‘Daddy or Mommy’ (‘Papa ou maman’): Film Review

Mommy or Daddy Still - H 2014
Courtesy of Thibault Grabherr

Mommy or Daddy Still - H 2014

Concept beats out content in this racy but uneven family affair

The writers behind French hit “What’s in a Name?” offer up a new high-concept comedy

Ever since American expat journalist Pamela Druckerman published her chronicle Bringing Up Bebe two years ago, the French have been praised for miraculous parenting practices that yield droves of obedient and well-mannered children. While some of the book’s claims may be true – especially when applied to elites living in the center of Paris – they’re almost entirely refuted in the new Gallic comedy Daddy or Mommy (Papa ou maman), a film that features three of the brattiest kids and two of the lousiest parents seen in recent cinema. High on concept and somewhat lower on content, this debut effort from Martin Bourboulon was penned by powerhouse screenwriters Matthieu Delaporte and Alexandre de la Patelliere (What’s in a Name?, Nobody from Nowhere), ensuring it a decent local rollout in early February. Overseas potential may be best served by a remake.

An opening flashback – filmed in one long, winding take – follows medical student, Vincent Leroy (Laurent Lafitte), and girlfriend, Florence (Marina Fois), as they fight and frolic toward a New Year’s Eve embrace. A few decades later, they still seem to be getting along grandly – so much so that they’ve agreed to amicably divorce and start new lives. All that’s left is to break the news to their spoiled children: the prankster teen, Mathias (Alexandre Desrousseaux), the awkward tween, Emma (Anna Lemarchand) and the geeky younger bro, Julien (Achille Potier).

While that task proves tougher than imagined, things get much more complicated when Vincent is offered a humanitarian gig in Haiti, while Florence is promoted to head up a construction project in Denmark. Now, instead of agreeing to share custody, they leave it to their kids to decide whom they want to live with, doing everything in their power to make them pick the other parent. It’s sort of like Asghar Farhadi’s A Separation in reverse and remixed by Todd Phillips, with the remainder of the film devoted to scenes of dad and mom doing horrible things to their progeny.

Some of those sequences are fun in a boundary-testing way, such as when Florence shows up at a party with Emma and proceeds to booty bop in a miniskirt with her daughter's 12-year-old boyfriend. Another scene has Vincent forcing his children to observe a C-section until one of them passes out in the operating room. At a time when “helicopter parenting” has become the norm in parts of the West, it’s satisfying to see such an irreverent take on the subject, with Florence and Vincent acting like two Black Hawks targeting their own kids.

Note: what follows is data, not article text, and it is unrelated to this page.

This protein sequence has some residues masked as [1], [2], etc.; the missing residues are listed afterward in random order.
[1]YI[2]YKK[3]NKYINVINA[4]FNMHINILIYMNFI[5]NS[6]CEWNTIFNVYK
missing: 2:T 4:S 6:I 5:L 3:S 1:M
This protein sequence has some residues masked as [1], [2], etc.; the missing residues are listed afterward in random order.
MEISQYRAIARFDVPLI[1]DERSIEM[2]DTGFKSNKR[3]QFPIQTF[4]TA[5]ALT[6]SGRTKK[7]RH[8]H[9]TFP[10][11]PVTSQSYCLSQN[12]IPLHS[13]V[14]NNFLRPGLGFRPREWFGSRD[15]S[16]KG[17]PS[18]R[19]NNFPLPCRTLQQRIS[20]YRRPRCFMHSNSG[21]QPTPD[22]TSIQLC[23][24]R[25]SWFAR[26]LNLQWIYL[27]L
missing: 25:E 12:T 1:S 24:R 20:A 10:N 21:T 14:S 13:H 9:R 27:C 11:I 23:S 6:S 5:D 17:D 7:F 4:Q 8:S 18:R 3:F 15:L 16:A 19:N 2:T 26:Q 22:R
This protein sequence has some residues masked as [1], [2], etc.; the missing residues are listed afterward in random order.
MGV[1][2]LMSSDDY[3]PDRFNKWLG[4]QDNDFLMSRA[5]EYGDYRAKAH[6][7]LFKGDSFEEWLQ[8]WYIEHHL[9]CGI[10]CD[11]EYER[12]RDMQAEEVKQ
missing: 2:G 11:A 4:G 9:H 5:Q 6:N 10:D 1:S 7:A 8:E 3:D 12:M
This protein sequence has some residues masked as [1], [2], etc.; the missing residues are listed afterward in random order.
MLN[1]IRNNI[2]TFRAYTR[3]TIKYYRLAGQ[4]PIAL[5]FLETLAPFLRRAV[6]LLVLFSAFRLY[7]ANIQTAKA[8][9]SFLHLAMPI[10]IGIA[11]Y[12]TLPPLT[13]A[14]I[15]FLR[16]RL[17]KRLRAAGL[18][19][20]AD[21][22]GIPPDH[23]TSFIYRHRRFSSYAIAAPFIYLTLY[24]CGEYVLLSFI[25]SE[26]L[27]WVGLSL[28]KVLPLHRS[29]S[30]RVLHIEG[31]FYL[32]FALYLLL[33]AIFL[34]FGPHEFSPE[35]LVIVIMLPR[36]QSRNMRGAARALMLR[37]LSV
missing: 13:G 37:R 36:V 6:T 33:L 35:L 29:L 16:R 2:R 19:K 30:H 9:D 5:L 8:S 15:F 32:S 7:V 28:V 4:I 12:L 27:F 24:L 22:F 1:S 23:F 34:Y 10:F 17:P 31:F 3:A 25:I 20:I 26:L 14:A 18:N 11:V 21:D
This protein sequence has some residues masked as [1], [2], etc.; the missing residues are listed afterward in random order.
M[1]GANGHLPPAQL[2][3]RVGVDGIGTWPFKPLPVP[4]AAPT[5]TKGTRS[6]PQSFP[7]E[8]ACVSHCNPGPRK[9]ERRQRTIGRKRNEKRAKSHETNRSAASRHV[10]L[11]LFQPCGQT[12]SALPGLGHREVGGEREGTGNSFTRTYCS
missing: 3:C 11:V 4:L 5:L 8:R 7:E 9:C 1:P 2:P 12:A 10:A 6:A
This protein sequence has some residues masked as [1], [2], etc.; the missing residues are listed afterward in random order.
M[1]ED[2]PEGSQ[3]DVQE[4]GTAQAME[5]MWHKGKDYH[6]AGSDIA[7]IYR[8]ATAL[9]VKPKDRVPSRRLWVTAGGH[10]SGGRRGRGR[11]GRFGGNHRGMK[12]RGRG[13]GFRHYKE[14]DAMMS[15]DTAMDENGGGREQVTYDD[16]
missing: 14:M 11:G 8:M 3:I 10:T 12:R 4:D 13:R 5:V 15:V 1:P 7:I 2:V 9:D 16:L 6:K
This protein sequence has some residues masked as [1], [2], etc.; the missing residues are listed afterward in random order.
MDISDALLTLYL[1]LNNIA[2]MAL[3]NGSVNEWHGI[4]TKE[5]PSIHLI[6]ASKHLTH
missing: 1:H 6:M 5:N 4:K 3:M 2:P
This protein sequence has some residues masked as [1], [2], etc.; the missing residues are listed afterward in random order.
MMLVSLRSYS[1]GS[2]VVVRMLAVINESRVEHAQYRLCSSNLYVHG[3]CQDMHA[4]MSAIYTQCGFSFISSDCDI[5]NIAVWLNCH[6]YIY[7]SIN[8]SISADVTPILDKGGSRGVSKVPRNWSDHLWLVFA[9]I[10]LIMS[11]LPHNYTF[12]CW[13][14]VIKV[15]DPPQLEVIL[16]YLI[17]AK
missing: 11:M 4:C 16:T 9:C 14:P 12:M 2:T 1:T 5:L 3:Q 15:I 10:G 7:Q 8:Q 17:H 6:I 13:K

But the concept also has its limits, especially with a central couple that’s way too egocentric to be credible, and seem to merit much worse than the third act bestows upon them. Delaporte and de la Patelliere are trying to have their cake and eat it too here, wringing laughs out of their characters’ inherent awfulness and then expecting us to do a 180° turn, suddenly cheering for them in what turns out to be yet another take on the “remarriage comedy” genre made famous by philosopher Stanley Cavell.

Despite an ultimate lack of credibility, Daddy or Mommy is nonetheless efficient (at only 82 minutes) and smoothly directed, with Bourbolon and DP Laurent Dailland (Haute Cuisine) keeping a lively pace as the camera tracks the Leroys through one disaster after another. Lafitte (Elle l’adore) and Fois (Polisse) are both comic veterans who know how to move fast across the frame, and they give quick-witted physical performances that make this film edgier than your typical chatty French farce, even if things wind up sliding off the rails.

An upbeat score by Jerome Rebotier (Nobody from Nowhere) helps keep a fluid pace, while the David Bowie hit “Modern Love” is used a few times to both situate the action and narrate the shenanigans that may bring mommy and daddy back together at last.

Production companies: Chapter 2, Nexus Factory, Pathe, M6 Films, Jouror Films, Fargo Films, Umedia
Cast: Laurent Lafitte, Marina Fois, Judith El Zein, Michael Abiteboul, Vanessa Guide, Michel Vuillermoz, Alexandre Desrousseaux, Anna Lemarchand, Archille Potier
Director: Martin Bourboulon
Screenwriters: Matthieu Delaporte, Alexandre de la Patelliere, based on an original scenario by Guillaume Clicquot
Producers: Dimitri Rassam, Alexandre de la Patelliere
Director of photography: Laurent Dailland
Production designer: Stephane Taillason
Costume designer: Anne Schotte
Editor: Virginie Bruant
Composer: Jerome Rebotier
Sales: Pathe International

No rating, 82 minutes